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Nick Cunningham

Nick Cunningham

Nick Cunningham is a freelance writer on oil and gas, renewable energy, climate change, energy policy and geopolitics. He is based in Pittsburgh, PA.

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Is This The End Of Colorado’s Shale Boom?

Colorado has hosted a surge in oil and gas production in the last few years, but the industry faces new challenges as the state overhauls its regulatory regime.

Much of the shale boom in Colorado has been concentrated in relatively dense suburbs north of Denver, which means, unlike the fracking frenzy in West Texas, drillers often bump up against homes, businesses and schools. That has led to an ongoing tension and fights between local communities and the shale industry.

Years ago, this battle was manifested in a handful of local bans on fracking. Those were tossed out by state courts. More recently, a 2018 public referendum on increasing setback distances – the minimum distance between a drilling operation and a local home or school – went down in defeat as the oil and gas industry showered the state with money in opposition the vote.

But the story didn’t end there. Although consumer advocates, environmental groups and local communities lost the vote on greater setback distances, the same November election resulted in wins in the legislature for Democrats.

The bluer legislature has moved quickly. Over the last few weeks, a landmark bill has been moving quickly through the Colorado House and Senate, which would vastly expand the authority that local communities have over drilling operations. They would have a larger say on permitting, zoning and setback distances. On Wednesday, the Senate passed the bill, sending it to the desk of Governor Jared Polis, who supports the measure.

A few of the biggest losers could be Anadarko Petroleum, which holds over 400,000 acres in Colorado, followed by Noble Energy, which has 350,000 acres, according to Bloomberg. Some of that acreage could become harder to develop if local cities or counties impose stricter zoning laws or greater setback distances that limit the ability to drill near population centers. But a few independent companies, such as Extraction Oil & Gas, PDC Energy and SRC Energy, could be particularly hard hit as some of their acreage lies near Denver suburbs, Bloomberg noted. Related: Supermajor Shell Looks To Revitalize The Rust Belt

“The bill would be credit negative for oil and gas operators in the state, raising regulatory risks for oil and gas producers there and possibly impeding production growth and heightening the compliance and operational costs for companies in the Denver-Julesburg (DJ) Basin,” Moody’s Investors Service said in March, according to the Colorado Sun.

Arguably the impetus to rein in the industry was supercharged by an explosion at a gas line owned by Anadarko back in 2017, which killed two people, so the impact on Anadarko from the current legislation is notable. Erin Martinez, whose husband and brother died in the incident, testified in favor the bill.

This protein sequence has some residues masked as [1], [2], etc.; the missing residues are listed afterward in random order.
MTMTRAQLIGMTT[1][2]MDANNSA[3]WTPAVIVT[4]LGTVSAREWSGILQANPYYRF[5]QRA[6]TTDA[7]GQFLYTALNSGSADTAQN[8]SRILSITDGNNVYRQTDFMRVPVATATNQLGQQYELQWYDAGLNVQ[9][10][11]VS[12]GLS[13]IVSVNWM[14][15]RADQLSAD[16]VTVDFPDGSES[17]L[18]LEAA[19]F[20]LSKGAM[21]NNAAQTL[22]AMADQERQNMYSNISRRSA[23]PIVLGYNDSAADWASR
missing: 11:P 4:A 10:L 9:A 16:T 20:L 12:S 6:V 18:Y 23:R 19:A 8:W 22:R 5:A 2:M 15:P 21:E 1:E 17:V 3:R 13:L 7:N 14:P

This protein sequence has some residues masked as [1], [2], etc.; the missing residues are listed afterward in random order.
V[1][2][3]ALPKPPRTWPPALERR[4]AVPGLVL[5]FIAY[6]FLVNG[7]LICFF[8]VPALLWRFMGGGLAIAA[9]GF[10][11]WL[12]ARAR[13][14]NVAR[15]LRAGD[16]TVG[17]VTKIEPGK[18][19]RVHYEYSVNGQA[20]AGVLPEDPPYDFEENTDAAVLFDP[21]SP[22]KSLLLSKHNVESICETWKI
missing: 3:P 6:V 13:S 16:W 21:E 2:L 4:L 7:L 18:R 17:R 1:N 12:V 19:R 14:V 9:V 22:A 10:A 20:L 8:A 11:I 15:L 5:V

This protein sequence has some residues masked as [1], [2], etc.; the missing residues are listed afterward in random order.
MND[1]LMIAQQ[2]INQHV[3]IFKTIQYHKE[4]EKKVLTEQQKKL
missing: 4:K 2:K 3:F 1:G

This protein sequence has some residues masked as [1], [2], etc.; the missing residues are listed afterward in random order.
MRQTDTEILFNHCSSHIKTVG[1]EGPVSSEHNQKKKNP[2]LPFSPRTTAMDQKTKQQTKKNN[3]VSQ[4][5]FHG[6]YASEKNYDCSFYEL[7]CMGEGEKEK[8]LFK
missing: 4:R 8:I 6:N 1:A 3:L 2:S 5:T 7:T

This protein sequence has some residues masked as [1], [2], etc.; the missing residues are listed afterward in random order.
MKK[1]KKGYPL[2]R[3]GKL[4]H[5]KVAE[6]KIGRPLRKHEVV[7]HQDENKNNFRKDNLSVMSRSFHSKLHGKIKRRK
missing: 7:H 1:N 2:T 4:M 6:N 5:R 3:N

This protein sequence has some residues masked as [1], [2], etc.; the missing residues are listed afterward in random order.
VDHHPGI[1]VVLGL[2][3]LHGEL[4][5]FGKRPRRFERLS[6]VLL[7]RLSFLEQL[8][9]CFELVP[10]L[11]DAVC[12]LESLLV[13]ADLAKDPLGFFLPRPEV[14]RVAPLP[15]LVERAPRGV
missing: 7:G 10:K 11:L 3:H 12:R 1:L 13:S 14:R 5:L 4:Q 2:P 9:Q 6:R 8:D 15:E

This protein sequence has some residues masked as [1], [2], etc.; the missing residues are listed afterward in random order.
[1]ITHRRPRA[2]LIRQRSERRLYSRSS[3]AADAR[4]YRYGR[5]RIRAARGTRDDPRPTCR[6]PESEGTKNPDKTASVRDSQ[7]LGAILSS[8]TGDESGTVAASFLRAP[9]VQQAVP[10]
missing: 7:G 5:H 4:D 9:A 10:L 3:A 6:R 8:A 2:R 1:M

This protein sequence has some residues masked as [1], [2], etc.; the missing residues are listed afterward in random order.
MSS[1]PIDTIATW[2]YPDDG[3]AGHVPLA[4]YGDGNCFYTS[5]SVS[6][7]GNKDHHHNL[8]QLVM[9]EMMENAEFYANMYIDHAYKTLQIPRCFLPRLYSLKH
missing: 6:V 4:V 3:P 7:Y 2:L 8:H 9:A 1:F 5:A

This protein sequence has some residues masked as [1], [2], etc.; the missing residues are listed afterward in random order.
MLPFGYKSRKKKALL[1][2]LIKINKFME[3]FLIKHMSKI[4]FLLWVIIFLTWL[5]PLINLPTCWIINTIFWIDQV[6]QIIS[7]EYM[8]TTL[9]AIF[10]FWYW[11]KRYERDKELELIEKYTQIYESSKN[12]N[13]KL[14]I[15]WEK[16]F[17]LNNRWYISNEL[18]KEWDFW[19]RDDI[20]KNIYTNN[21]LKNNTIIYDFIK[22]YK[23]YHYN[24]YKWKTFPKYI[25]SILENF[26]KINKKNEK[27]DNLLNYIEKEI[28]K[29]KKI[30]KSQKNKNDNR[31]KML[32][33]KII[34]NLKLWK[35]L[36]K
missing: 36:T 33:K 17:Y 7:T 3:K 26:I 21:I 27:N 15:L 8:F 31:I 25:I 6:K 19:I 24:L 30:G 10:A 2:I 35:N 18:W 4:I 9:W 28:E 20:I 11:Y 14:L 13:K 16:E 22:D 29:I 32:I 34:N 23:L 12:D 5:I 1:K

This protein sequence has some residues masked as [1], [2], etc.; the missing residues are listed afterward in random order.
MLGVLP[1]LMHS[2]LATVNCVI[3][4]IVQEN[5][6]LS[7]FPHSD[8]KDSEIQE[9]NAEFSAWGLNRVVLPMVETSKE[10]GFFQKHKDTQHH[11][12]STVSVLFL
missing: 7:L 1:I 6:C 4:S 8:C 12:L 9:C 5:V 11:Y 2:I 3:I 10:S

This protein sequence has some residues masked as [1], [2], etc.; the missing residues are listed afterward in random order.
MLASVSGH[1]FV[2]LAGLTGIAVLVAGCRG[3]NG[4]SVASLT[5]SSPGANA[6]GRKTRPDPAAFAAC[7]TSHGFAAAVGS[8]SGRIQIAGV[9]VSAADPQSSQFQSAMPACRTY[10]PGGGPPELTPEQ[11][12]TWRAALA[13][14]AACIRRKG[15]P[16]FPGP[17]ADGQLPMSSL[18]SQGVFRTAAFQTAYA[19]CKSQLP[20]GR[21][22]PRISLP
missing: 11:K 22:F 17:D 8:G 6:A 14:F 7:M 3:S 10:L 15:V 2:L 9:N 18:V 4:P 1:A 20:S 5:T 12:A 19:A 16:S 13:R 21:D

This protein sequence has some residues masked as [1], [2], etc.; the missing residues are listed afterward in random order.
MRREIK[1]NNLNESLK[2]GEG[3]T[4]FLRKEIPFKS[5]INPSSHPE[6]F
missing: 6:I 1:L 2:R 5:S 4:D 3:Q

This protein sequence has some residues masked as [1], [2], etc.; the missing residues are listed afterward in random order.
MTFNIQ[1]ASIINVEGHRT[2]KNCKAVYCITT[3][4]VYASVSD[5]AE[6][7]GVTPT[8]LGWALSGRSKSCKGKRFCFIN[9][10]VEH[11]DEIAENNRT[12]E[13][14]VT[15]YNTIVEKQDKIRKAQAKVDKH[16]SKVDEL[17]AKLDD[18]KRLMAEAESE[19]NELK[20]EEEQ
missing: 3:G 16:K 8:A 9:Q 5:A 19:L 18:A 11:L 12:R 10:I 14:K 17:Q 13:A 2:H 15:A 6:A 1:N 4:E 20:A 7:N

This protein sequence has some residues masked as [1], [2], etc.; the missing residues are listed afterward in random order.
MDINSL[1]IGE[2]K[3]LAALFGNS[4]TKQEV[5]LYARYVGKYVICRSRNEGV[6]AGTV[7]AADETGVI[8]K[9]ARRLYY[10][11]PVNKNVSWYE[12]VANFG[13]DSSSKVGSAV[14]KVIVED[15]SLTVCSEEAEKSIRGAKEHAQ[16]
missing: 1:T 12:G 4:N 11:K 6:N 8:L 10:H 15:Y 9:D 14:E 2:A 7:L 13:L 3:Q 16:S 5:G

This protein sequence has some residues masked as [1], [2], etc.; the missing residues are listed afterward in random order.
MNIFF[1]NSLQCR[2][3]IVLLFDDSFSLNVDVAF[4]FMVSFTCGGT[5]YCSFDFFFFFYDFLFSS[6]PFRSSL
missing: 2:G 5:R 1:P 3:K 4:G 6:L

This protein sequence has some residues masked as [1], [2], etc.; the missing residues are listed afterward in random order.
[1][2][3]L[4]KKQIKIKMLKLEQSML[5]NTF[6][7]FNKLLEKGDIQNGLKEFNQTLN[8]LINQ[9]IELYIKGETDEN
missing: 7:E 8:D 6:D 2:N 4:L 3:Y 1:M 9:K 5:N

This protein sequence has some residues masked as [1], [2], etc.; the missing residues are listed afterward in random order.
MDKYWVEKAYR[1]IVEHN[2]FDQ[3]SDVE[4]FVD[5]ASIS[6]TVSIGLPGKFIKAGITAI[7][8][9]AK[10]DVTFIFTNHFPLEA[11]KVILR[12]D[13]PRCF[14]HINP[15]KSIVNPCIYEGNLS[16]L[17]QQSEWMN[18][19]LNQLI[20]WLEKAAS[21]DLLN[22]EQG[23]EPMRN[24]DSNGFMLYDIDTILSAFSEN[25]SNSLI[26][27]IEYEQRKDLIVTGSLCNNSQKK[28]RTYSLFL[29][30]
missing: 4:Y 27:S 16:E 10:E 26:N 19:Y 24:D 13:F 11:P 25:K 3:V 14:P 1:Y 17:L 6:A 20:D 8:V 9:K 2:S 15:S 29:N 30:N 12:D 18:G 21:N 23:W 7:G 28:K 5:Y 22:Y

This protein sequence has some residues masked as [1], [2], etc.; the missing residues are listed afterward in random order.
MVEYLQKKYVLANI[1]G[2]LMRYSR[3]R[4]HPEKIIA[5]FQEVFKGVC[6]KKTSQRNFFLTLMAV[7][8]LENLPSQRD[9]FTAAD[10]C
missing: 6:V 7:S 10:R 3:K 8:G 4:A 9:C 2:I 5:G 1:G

The industry has put out ads that warn that the bill could kill off energy development in the state. On the flip side, some analysts argued that the legislation could provide some degree of certainty for the industry, effectively assuaging the concerns of the public after years of heated fights. In other words, the bill could, at least in theory, put an end to the back-and-forth legislative and regulatory battles. But, that is likely wishful thinking as the industry will likely litigate regulations made by localities.

However, the legislation is arguably much weaker than the public referendum from last year that would have imposed state-wide setback distances. The legislation in question only grants localities the ability to set their own, rather than state-wide setbacks. Moreover, there will be a lengthy rulemaking process, so any fallout for the industry won’t be immediate. Some localities in favor of drilling may not impose limits at all. Related: The Country Where Electric Cars Outsell Petrol Cars

Still, another notable change is the overhaul of the general mission of the state regulator. Up until now, the main objective of the Colorado Oil and Gas Conservation Commission has been to promote the development of the state’s oil and gas reserves, which contradicts its secondary missions of protecting the environment and public safety. The reforms that are now on their way to the governor’s desk elevate the importance of the environment and public health as the primary objective of the regulator. Colorado’s ozone levels exceed federal standards, and the shale industry is at least in part to blame.

The reforms also transform the commission “from a part-time, volunteer body to a full-time, professional one,” according to the Denver Post.

Wall Street has grown more skeptical of the shale industry in general, but Colorado-focused drillers have been particularly hit. “Many investors have simply exited Colorado stock positions altogether, believing that the downside risk is unquantifiable and not worth bearing,” said Ethan Bellamy, a senior analyst at Baird, according to the Colorado Sun. “Until we see true policy stability, Colorado oil and gas stocks likely stay in the penalty box for long-term investors.”

By Nick Cunningham of Oilprice.com

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